of their performance rating. A quick look at the company's intranet records
reveals which workers have shared the most information with their
colleagues. The system enables employees to search or browse a database by
topic, and then contact the authors via e-mail to follow up or communicate
in the system's chat-room.
Employees who share their knowledge on the system accumulate points. For
example, an employee who lectures 10 colleagues on his area of expertise for
two hours will receive 10 bonus points. The accumulated points are reflected
in salaries and bonus payments.
"The way E-Land combines information-sharing with performance-evaluation is
impressive," says Kim Young Gul, director of the Knowledge Management
Research Centre and a business professor at Korea Advanced Institute of
Science and Technology.
There are other ways to reverse the hoarding impulse. In addition to an
intranet system, Arup, for instance, designates "knowledge fellows"--staff
with particular areas of expertise who can mentor their junior colleagues
for a year, imparting to them whatever knowledge they might need.
Arup also has tried to create an atmosphere for informal meetings and
water-cooler chats with a cafe and comfortable sitting areas. Intranet
systems like Arup's cost a couple of million dollars or so to set up. But
that's not the real investment: "KM isn't an expensive investment," says
Blake. "It's more an investment of time and resources than money."
And the rewards are impressive. Fuji-Xerox was one of the first companies in
Asia to seriously adopt KM practices. The company that had started as a
manufacturer of copiers had successfully transformed itself into "the
document company" in the 1980s and was hoping to make a leap to being a
knowledge enterprise in the 1990s. It had developed a suite of IT solutions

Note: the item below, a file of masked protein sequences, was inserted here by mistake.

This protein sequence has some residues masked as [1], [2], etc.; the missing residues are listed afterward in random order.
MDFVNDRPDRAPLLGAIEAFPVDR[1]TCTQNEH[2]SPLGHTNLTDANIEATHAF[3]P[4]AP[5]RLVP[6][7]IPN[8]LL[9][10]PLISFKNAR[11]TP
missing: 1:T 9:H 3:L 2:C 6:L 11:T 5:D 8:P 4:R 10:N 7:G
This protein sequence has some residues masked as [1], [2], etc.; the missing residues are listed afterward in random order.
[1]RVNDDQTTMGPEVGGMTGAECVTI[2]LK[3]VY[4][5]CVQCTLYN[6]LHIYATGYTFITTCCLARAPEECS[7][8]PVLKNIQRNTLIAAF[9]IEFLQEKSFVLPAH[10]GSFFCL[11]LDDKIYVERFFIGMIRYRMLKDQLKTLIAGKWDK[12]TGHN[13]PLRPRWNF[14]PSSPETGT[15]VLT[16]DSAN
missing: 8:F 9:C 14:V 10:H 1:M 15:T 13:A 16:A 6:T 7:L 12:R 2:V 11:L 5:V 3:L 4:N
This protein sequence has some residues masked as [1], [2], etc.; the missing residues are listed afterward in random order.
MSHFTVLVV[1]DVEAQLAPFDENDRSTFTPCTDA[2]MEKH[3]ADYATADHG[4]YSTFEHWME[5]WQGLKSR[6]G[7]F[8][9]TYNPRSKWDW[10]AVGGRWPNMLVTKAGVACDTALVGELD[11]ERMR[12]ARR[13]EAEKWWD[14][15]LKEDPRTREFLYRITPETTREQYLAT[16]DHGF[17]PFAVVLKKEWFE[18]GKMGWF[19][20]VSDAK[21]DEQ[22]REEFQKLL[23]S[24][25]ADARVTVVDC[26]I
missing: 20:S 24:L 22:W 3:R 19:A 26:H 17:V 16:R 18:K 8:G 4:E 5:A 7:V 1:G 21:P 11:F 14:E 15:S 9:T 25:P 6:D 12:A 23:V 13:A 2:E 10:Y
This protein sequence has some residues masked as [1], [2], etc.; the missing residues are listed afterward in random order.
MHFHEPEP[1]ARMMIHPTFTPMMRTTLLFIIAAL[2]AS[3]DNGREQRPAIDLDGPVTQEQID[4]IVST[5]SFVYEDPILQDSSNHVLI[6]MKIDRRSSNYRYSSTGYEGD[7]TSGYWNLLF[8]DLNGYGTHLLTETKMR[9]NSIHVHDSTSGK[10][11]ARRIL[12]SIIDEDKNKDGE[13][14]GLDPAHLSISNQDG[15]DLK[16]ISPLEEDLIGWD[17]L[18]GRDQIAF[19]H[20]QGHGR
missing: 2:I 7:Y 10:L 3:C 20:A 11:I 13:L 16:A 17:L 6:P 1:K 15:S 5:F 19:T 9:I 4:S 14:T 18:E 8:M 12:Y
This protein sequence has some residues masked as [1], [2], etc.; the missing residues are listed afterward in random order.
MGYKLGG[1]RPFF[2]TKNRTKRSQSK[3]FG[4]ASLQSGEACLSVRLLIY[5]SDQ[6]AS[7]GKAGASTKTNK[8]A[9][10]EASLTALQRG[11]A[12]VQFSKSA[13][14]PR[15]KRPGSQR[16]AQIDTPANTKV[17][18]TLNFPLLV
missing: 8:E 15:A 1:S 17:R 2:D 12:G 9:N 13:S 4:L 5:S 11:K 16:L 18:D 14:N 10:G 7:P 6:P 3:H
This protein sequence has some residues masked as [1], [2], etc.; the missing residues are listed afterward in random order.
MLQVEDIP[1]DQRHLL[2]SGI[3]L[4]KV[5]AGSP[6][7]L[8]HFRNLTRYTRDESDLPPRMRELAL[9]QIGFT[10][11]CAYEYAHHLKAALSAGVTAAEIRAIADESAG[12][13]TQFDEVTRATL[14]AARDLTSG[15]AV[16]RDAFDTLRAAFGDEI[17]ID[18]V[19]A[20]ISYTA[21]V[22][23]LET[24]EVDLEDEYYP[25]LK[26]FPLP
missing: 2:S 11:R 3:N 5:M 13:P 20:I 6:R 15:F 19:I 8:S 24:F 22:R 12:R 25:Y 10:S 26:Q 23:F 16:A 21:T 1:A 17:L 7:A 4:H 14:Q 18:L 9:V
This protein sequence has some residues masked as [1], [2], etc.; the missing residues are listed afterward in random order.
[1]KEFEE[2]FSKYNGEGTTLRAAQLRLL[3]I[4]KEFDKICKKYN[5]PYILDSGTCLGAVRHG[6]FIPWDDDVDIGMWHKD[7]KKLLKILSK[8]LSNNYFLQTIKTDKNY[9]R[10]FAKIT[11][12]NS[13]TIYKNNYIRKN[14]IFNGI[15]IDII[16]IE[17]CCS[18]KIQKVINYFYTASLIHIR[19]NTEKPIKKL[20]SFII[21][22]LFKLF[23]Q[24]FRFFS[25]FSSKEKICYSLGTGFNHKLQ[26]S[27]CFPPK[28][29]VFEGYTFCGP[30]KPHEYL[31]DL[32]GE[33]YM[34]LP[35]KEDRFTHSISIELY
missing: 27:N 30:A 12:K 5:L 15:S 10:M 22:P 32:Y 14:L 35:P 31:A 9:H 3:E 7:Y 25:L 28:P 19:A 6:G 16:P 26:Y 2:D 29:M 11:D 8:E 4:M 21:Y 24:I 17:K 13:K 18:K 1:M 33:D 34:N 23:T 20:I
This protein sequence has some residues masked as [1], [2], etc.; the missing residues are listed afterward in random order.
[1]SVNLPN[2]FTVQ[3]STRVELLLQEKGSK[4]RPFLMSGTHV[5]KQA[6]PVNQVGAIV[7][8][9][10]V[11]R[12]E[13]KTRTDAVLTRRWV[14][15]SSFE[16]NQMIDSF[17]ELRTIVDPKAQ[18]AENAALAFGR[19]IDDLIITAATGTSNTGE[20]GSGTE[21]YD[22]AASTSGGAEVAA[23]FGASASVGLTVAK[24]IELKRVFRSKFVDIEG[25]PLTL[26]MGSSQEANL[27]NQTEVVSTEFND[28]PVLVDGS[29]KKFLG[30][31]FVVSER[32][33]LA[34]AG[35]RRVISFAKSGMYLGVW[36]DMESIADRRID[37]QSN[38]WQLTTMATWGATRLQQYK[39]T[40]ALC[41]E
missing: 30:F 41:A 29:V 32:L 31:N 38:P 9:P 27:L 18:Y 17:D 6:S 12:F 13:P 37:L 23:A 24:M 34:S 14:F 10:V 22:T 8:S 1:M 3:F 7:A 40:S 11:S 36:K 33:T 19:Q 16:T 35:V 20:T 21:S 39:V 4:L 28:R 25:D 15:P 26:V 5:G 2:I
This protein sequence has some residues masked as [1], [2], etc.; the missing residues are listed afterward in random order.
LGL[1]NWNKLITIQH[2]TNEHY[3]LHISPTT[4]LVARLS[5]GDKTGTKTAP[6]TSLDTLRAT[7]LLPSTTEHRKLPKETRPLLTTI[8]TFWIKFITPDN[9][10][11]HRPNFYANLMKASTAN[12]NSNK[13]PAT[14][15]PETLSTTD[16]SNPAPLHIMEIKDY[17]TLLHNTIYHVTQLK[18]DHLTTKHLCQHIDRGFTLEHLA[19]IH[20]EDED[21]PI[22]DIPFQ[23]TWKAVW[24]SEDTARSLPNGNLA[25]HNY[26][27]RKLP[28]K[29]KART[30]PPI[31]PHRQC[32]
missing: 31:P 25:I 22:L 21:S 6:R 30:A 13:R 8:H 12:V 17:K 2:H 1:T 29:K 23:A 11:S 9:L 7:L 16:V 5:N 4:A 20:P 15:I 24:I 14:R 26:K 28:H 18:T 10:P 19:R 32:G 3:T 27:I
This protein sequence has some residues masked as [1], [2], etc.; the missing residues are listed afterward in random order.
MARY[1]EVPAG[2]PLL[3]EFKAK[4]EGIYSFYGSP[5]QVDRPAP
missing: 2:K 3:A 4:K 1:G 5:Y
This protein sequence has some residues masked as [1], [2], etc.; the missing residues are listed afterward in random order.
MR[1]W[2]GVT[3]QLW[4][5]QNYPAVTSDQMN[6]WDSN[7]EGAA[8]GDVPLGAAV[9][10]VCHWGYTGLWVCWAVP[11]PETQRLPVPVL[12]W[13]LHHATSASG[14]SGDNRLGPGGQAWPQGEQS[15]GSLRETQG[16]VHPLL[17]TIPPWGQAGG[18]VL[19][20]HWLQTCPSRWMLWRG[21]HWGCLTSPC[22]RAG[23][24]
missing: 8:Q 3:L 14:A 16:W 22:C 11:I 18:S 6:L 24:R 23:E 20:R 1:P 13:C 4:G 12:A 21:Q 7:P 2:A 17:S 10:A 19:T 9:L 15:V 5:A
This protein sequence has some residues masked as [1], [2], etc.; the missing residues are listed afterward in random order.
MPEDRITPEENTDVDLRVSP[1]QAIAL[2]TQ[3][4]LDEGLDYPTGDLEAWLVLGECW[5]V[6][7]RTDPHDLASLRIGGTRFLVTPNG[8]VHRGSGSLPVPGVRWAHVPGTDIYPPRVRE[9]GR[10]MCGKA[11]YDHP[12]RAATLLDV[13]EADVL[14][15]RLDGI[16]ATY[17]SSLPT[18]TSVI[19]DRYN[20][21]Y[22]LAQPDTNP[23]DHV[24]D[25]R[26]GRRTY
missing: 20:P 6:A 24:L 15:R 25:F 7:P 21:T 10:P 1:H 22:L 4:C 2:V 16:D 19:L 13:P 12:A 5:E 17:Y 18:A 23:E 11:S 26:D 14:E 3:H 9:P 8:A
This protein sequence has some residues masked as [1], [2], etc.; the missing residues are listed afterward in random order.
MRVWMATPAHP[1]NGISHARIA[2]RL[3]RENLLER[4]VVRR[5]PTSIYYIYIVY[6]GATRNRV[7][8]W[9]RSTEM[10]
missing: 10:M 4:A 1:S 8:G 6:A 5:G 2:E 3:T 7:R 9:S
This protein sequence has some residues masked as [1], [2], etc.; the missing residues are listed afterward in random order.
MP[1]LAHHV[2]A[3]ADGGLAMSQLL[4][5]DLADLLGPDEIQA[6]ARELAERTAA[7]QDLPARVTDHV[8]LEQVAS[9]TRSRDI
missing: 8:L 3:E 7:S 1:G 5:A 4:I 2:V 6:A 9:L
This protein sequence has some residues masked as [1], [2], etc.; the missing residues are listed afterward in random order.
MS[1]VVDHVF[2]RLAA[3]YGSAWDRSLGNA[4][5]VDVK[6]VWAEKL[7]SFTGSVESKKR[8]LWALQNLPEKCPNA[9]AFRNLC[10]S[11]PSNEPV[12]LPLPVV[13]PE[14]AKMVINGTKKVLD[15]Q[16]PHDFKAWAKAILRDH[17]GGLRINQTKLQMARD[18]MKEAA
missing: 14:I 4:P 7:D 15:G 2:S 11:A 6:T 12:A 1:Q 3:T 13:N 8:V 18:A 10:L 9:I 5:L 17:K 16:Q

for knowledge-management initiatives and was hoping to develop more software
for its clients. "But we wanted to make sure that we ourselves were sharing
knowledge before we started preaching to our customers," says Yotaro
Kobayashi, Fuji-Xerox's chairman.
On the IT side, the company created several intranets that allow its
employees all over the world to share information with one another. One
bulletin-board-type service called Eureka has 25,000 technical engineers
on-line who post queries and answers for problems like printer malfunctions
and system glitches. The company estimates that the network saves it $10
million a year.
Another crucial aspect of KM for Arup and other companies that work on a
project basis is an "after-action review." Once a project is completed,
members of the team sit down together to conduct a review of the entire
process, producing a written report on their mistakes and the lessons they
learned. Hand-held-device manufacturer Group Sense PDA partly ties its
bonuses to participation in after-action reviews and other KM initiatives.
"China is a highly competitive market and the only way for us to
differentiate ourselves is through innovation," says Philip Fung, Group
Sense's general manager for human resources. "After-action reviews let us
learn as much as we can from old projects in order to create even better
products in the future."
Fung says KM helps the company avert potential harm from turnover among its
500 or so research-and-development staff--as long as the knowledge is in the
databases or shared among a team, the fact that one or more engineers may
decide to leave isn't as much of a problem.
Back at E-land, Chang Kwang Kyeu, chief knowledge officer, says the system
has transformed the company into an innovative and profitable business. "We
could have gone bankrupt if we hadn't embraced the knowledge-sharing
scheme," he says.
E-land's employees like it, too. Just ask assistant marketing manager Chung
Soo Jung. Last year, she posted a report on marketing strategies to boost
sales in 15 shops in Seoul and Taegu, a provincial city 300 kilometres
southeast of Seoul. The result: a two-fold increase in monthly revenues at
both shops. She received a bonus, and the company now provides lectures for
newcomers based on her marketing strategies. "It's really encouraging me to
be creative and work harder," says Chung.